Why I do my own work:

Other then the obvious . . . that I like to work on stuff . . .

Me # 1—I take my bike in to be inspected. Despite required specific purpose plate on the bike to stick inspection sticker on, inspection guy sticks the sticker on the fender on my brand new polyurethane paint job. Owner of the shop is unapologetic and calls the police to have me removed from the premises. Motorcycle cop (in a cage) shows up and the owner relents when the officer informs me that [yes he can force me to leave without fixing the problem] but [misdemeanor assault is only a $140 fine]

Since I am 300 pounds and a substantial bit of that is muscle I just looked at the owner and grinned. Then I checked my wallet to see how much cash I had. About this time the cop turned his back to us and crossed his arms. Miraculously the problem was rapidly corrected. Cool cop.

Me # 2—Another annual inspection rolls around. Obviously a different shop this time. 90-pound 12-year old looking guy makes like he is going to ride my bike (XS-1100 Midnight Special) around the block. Looks very flustered when I tell him he can only do it if he shows me his MC license and can keep the bike up from a 10-15 degree tilt. He can’t do either one. Flusters me a bit that this guy is licensed by the state to do the required inspection on MY motorcycle.

Me # 3—Buy brand new Valkyrie. Yippeeeeee! Have dealer install really nice highway pegs and Memphis Shades windshield. One-week later highway peg # 1 falls off. Makes interesting noise as it bounces down the highway and smacks into the grill of the “primo” ’69 Firebird that was behind me. No damage luckily, and the Firebird driver was pretty cool about it. Go over the (brand-new) bike with a fine-tooth comb and find the other peg loose, several missing nuts and/or washers on the windshield, and the headlight is loose from the fork (1 bolt and both nuts missing).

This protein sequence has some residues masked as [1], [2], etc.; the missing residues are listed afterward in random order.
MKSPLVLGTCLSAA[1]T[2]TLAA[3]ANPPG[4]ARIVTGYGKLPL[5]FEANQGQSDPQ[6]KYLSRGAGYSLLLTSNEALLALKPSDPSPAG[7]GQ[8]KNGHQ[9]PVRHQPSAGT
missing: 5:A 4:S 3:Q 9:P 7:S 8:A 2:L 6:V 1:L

Coworker # 1—Buys brand new bike, dealer forgets to put any lube in the final drive. Co-worker # 1 figures this out when the case cracks open and he can see glowing things inside (as he is stranded on the highway in the middle of the night). Finally got it fixed under warrantee . . . but had to argue and argue and argue . . . many moons went by . . .

Co-worker # 2—Takes bike in to have oil changed. Dealer calls him and tells him that it will be at least three weeks, as they are waiting on parts. Parts? What parts? Turns out the service guy got bikes mixed up and removed the rear tire, after using the impact wrench (in the wrong direction) in order to strip off the axle nut.

Co-worker # 3—Has new tires installed. Two weeks later almost wrecks out due to sudden severe wobble. Finds several loose bolts on the final-drive to shaft cover/swing arm (‘wing).

Co-worker # 3—Again. Takes ‘wing in for tires again (at least he rides) and is astonished to receive a call at work from the dealer the next day telling him [good news–his bike has been sold already]! Needless to say, new owner and current owner are now at a bit of a conflict. Takes days to sort out. 2200 miles put on the bike in the mean time.

Co-worker # 4—Takes his bike in for annual service and tune-up. Shop finishes the work, then takes the bike on a test ride. Wrecks out same bike (totaled). This happened today.

Folks, if you cannot or will not do your own wrenching—learn. If you still cannot, only use a shop that will allow you to be in the service area. Otherwise, you will need to follow all the procedures yourself afterward anyway to make sure they did it right. Nearly every bolt/item on a motorcycle is critical.

Daniel Meyer

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